[ * standard Chinese characters in Big-5 codes ]
A nearly female figure in Chinese mythology is the goddess Nu Wa (sometimes Nu Kua). According to one legend it was she who was the creator of mankind.
The earth was a beautiful place with blossoming trees and flowers, and full of animals, birds, fish and all living creatures. But as she wandered about it Nu Wa felt very lonely. She bent down and took up a handful of earth, mixed it with water and molded a figure in her likeness. As she kneaded it the figure came alive -the first human being. Nu Wa was so pleased with her creation that she went on making more figures both men and women. They danced around her cheerily and loneliness was dispelled.
Nu Wa is defined in China's earliest dictionary by the philologist Xu Shen ( c.58-147) as being " in charge of breeding of all living things", so possibly her origin is associated with fertility.
In some versions of the legend Nu Wa is said to have been both the sister and the wife of Fu Xi, the legendary ruler who was credited with teaching man to domesticate animals and to have taught people matrimony.
Nu Wa and Fu Xi were pictured as having snake like tails interlocked, with a child between them in an Eastern Han dynasty ( A. D. 25-220) mural in the Wu-liang Temple in Jiaxiang county, Shandong province. She was credited with, among other things, the invention of the sheng reed pipes.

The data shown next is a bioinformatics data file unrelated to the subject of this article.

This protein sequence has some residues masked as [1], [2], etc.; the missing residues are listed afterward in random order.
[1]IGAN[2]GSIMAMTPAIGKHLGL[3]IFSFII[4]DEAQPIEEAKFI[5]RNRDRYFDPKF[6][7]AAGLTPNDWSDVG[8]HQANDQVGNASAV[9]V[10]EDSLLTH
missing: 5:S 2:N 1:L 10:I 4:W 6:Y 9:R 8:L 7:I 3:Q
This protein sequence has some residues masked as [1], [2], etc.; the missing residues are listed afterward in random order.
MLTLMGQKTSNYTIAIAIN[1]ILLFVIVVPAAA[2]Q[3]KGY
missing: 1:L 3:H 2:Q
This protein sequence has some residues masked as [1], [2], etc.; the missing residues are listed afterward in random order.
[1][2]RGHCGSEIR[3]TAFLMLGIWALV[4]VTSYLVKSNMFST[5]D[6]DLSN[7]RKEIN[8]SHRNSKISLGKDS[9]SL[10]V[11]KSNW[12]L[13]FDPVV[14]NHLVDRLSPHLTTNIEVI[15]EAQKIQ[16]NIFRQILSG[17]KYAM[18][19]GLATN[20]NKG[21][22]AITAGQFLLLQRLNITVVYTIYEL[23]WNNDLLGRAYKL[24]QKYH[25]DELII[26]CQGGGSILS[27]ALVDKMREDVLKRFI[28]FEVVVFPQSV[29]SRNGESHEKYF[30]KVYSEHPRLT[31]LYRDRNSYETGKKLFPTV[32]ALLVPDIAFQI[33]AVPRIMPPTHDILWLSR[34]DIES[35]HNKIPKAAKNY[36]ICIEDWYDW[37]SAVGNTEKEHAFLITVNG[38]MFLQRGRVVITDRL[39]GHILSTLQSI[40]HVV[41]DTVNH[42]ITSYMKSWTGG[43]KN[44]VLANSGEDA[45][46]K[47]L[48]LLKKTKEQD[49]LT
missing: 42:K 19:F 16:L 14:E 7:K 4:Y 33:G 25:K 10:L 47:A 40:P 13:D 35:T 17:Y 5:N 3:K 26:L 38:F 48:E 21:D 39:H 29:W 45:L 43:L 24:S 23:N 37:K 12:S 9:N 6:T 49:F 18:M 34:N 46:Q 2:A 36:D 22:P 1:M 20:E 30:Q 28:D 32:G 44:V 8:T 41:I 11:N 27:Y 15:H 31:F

Another legend tells how she patched up the sky. Two deities, called in one version Gong Gong, the God of Water and Zhu Rong, the God of Fire were in battle. They fought all the way from heaven to earth, causing turmoil everywhere. The God of Fire won, and in anger the God of Water struck his head against Buzhou Mountain ( a mythical peak supposed to be northwest of the Kunlun range in southern Xinjiang ). The mountain collapsed and down came the big pillar that held heaven from earth. Half the sky fell in, leaving a big black hole. The earth cracked open, forests went up in flames, floodwaters sprouted from beneath the earth and dragons, snakes and fierce animals leaped out at the people. Many people were drowned and more were burned or devoured. It was an unprecedented disaster.
Nu Wa was grieved that mankind which she had created should undergo such suffering. She decided to mend the sky and end this catastrophe. She melted together various kinds of colored stones and with the molten mixture patched up the sky. Then she killed a giant turtle and used its four legs as four pillars to support the fallen part of the sky. She caught and killed a dragon and this scared the other beasts away. The she gathered and burned a huge quantity of reeds and with the ashes stopped the flood from spreading, so that the people could live happily again.
The only trace left of the disaster, the legend says, was that the sky slanted to the northwest and the earth to the southeast, and so, since then, the sun, the moon and all the stars turn towards the west and all the rivers run southeast.
Further reading in Chinese language: Legends of "the Chinese
Trinity" in Issue 3 & 4 of
Sahaja Yoga Chinese Newsletter
Now also look at some images from mythologies of other ancient culture (India, Greek, even Romans) - with the Serpent as an metaphor for Kundalini Awakening
|Tree of life, as
described in Bible, Koran, Vedas, etc
|Roman God of
Mercury with serpent which is an alchemical symbol for the process of
| Greek God of
Healing, Asclepius holding a staff (named as Caduceus) entwined with 2
的雙蛇繞棒象徵 (後演變成西方醫療的符號 ) 之間的關係 ......及作為喚醒靈量(昆達里尼)的圖騰隱喻......
請看霎哈嘉瑜伽中文通訊第 2 、3、4期 ，自有交代
Further reading in Chinese language: Legends of
"the Chinese Trinity" in Issue 3 & 4 of
Sahaja Yoga Chinese Newsletter